There are plenty of talking points when it comes to discussing what should and should not be in public education curriculums, but most of these discussions surround subjects like math and science, and how and what should be learned in the classroom. Though there are certainly waves of people who do use mathematics and science regularly in their adult lives, there are plenty of folks who don’t, as well.   One thing everyone has in common, outside of royalty, is the need to get a first job at some point. Anyone in this position would benefit from an employment training guide.  Learning the ins and outs of how to go about getting this job, how to perform as an employee, and how to respectfully vocalize your worth are all things that do not find themselves into school curriculums very often. Sooner than later, it should be public policy to include these things, but for now, here are a few tips for at-risk youth who need an employment training guide for the world of employment. 

Core Work Skills

Though not generally taught directly, there is structure inherent to a school day that allows for implicit growth of many of the core skills needed to succeed in any workplace.


Teamwork is polished every single day in the classroom, especially during instances of group activities or classroom participation events. Encouraging the young people you get involved with to take these class times especially seriously because of their relevance to the “real world” is an easy and effective way to encourage teamwork growth. For kids in sports, band, theatre productions, and other things that involve many “cooks in the kitchen” to achieve a common goal, these skills are being polished even more than in the regular classroom. Outside of school, students looking to prepare themselves for the job market should not shy away from team activities, even if teen anxiety is pushing them to do otherwise… most of the other teens there are nervous too.

Problem Solving

This is another life skill that is built through osmosis every day, but there are plenty of ways to make problem-solving talents more relative to the workplace, and just better in general. Generally speaking, at-risk youth tend to face more relevant problems than their upper-class counterparts growing up, and youngsters should be encouraged that overcoming income and racial disparities, which they have already done, is far more difficult than any job will ever be. Using the parts of kids’ lives that many consider the “bad” in a positive and growth-related way can encourage them and empower them to achieve great things.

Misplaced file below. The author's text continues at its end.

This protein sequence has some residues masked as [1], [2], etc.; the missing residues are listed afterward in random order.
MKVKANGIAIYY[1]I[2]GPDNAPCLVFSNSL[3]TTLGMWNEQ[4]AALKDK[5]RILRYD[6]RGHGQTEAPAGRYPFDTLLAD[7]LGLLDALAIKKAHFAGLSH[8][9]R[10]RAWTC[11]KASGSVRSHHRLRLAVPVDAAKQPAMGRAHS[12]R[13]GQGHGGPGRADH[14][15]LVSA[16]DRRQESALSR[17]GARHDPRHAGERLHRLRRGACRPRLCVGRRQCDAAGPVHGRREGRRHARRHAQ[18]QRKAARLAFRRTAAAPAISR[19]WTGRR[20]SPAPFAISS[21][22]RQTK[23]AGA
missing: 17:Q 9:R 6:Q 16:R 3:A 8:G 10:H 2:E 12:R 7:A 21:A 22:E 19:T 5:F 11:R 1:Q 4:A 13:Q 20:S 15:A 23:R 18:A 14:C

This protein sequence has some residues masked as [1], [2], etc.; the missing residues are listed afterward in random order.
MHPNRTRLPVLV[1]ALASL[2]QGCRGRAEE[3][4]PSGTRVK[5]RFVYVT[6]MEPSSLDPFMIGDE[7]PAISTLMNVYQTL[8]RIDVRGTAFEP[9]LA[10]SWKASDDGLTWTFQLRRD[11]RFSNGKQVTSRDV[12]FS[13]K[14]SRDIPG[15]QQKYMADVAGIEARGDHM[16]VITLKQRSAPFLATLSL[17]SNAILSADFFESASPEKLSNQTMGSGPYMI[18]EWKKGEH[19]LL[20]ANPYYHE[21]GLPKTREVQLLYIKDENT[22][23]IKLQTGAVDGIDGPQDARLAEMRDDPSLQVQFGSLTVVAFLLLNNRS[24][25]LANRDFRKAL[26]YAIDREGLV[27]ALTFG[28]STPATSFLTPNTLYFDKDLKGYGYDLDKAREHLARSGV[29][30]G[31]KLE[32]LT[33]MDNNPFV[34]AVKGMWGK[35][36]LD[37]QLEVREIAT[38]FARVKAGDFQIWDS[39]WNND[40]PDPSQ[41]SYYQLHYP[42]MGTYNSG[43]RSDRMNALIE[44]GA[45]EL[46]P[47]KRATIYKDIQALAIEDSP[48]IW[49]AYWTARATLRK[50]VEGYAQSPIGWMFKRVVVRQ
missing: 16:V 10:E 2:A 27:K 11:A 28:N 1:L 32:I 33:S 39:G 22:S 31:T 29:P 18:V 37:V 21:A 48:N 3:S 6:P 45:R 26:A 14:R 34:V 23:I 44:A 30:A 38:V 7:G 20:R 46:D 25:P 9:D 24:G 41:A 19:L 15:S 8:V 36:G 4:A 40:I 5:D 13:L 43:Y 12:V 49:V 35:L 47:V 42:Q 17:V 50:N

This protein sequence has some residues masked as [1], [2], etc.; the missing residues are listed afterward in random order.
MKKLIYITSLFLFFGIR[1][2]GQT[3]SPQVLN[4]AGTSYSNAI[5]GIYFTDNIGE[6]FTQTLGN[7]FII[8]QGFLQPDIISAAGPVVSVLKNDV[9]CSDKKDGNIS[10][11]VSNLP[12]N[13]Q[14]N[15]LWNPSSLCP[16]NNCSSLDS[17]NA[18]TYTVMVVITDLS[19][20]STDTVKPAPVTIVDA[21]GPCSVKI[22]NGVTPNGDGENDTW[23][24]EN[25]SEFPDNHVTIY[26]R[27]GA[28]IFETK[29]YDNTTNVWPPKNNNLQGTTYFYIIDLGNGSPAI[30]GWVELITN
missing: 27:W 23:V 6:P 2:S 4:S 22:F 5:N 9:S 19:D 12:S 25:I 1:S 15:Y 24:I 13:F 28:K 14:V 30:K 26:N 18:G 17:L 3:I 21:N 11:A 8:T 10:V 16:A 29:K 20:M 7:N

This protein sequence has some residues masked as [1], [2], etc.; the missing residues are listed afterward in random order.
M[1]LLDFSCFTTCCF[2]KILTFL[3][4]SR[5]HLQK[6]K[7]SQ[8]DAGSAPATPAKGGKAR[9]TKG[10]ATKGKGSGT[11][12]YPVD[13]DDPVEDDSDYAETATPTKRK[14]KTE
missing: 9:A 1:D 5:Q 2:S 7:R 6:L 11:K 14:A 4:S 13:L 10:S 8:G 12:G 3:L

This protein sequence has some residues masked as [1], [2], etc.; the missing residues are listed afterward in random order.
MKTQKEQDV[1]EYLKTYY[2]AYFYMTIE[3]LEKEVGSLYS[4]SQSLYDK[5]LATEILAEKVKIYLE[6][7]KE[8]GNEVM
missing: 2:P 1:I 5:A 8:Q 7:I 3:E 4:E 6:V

Though not all jobs utilize tech, the application processes almost certainly do. Educating students on how to use technology for more life-related instances than social media is also a great way to put them a step ahead as they enter the job market. Setting up a professional Gmail account is a good example to get the ball rolling. JoeSmith25@gmail is a bit more enticing to employers than StarQuarterback555@gmail would be!


A life skill in itself, good communication is as paramount as anything when it comes to being a good, reliable employee. Relative to the email addresses mentioned previously, a good employee training guide will include teaching students how to make solid resumes, good cover letters, and how to mimic the confident tones displayed in those documents should be taught and retaught to students who are looking to enter the workforce. Communication in the workplace falls somewhere between that students have with teachers and that which they have with their peers and helping them learn to navigate the different ins and outs of whom to talk to in what manner will get them rolling high into their first interviews.

Unemployment rates for youth are higher than they have been in this millennium, and many kids truly feel that they are just not ever going to be able to land a job, just as the millennial and Gen Z’ers feel like they may never be able to own a house without fame or lucky fortune. All of these generalizations can be overcome, but it starts with encouraging and educating the youth, especially those who have tougher hills to climb. Having a helpful employment training guide will undoubtedly assist. 

Andrew Deen has been a consultant for startups in almost every industry from retail to medical devices and everything in between. He is currently writing a book about scaling up business and his experience implementing lean methodology.